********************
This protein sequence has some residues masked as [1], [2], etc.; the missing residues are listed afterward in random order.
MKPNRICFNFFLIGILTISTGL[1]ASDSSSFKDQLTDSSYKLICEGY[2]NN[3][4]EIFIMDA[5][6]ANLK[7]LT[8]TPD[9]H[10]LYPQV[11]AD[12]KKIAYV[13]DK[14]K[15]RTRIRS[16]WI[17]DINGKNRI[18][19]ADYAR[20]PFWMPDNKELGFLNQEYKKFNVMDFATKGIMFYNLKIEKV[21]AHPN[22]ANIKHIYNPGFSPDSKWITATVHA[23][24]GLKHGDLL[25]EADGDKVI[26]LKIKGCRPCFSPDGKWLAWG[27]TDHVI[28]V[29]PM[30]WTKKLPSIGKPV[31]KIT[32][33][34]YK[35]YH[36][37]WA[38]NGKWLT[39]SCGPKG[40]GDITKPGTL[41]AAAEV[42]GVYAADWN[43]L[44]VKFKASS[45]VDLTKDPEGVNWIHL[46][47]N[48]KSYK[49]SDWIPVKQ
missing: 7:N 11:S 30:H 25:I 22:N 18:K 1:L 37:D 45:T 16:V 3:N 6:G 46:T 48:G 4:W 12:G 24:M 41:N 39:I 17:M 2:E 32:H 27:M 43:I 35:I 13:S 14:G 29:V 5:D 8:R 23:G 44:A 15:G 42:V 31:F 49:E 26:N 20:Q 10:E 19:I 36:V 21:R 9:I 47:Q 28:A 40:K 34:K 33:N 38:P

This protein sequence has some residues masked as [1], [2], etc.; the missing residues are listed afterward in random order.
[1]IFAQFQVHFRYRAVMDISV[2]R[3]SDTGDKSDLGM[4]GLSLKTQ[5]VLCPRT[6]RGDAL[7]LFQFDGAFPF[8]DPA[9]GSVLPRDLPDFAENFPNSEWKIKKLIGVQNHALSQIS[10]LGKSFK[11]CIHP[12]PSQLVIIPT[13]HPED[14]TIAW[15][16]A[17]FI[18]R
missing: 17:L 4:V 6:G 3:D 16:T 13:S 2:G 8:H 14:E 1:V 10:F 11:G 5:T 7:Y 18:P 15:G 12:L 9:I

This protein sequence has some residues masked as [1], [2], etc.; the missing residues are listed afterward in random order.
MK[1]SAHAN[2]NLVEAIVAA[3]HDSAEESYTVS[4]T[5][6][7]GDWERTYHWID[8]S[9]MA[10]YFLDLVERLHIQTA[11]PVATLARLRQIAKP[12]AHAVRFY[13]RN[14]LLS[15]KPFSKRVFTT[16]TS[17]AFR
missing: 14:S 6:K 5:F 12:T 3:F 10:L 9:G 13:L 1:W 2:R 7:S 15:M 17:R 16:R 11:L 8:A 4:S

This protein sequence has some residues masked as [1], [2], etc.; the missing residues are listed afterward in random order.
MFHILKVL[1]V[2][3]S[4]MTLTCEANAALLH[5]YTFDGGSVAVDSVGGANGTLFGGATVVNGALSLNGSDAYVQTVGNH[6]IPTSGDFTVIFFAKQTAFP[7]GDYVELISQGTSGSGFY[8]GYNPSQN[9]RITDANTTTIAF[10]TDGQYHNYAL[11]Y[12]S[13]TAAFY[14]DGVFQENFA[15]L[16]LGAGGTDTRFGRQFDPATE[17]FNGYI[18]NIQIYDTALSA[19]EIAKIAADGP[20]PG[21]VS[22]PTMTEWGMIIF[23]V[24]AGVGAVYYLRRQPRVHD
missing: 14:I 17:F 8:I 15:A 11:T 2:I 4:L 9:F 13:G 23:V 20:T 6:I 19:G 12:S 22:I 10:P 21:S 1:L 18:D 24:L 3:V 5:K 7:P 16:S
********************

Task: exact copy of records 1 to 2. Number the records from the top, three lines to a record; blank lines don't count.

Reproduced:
This protein sequence has some residues masked as [1], [2], etc.; the missing residues are listed afterward in random order.
MKPNRICFNFFLIGILTISTGL[1]ASDSSSFKDQLTDSSYKLICEGY[2]NN[3][4]EIFIMDA[5][6]ANLK[7]LT[8]TPD[9]H[10]LYPQV[11]AD[12]KKIAYV[13]DK[14]K[15]RTRIRS[16]WI[17]DINGKNRI[18][19]ADYAR[20]PFWMPDNKELGFLNQEYKKFNVMDFATKGIMFYNLKIEKV[21]AHPN[22]ANIKHIYNPGFSPDSKWITATVHA[23][24]GLKHGDLL[25]EADGDKVI[26]LKIKGCRPCFSPDGKWLAWG[27]TDHVI[28]V[29]PM[30]WTKKLPSIGKPV[31]KIT[32][33][34]YK[35]YH[36][37]WA[38]NGKWLT[39]SCGPKG[40]GDITKPGTL[41]AAAEV[42]GVYAADWN[43]L[44]VKFKASS[45]VDLTKDPEGVNWIHL[46][47]N[48]KSYK[49]SDWIPVKQ
missing: 7:N 11:S 30:H 25:I 22:N 18:K 1:L 37:D 45:T 16:V 3:N 6:G 46:T 48:G 4:W 12:G 24:M 41:N 39:I 17:M 2:E 32:H 27:M 43:I 35:I 13:S 14:G 29:V 5:D 8:R 23:G 44:A 15:G 42:V 31:F 49:E 26:N 20:Q 10:E 19:I 36:V 21:R 9:I 47:Q 28:A 40:K 34:K 33:N 38:P

This protein sequence has some residues masked as [1], [2], etc.; the missing residues are listed afterward in random order.
[1]IFAQFQVHFRYRAVMDISV[2]R[3]SDTGDKSDLGM[4]GLSLKTQ[5]VLCPRT[6]RGDAL[7]LFQFDGAFPF[8]DPA[9]GSVLPRDLPDFAENFPNSEWKIKKLIGVQNHALSQIS[10]LGKSFK[11]CIHP[12]PSQLVIIPT[13]HPED[14]TIAW[15][16]A[17]FI[18]R
missing: 17:L 4:V 6:G 3:D 16:T 13:S 2:G 8:H 14:E 1:V 10:F 11:G 5:T 7:Y 18:P 15:G 12:L 9:I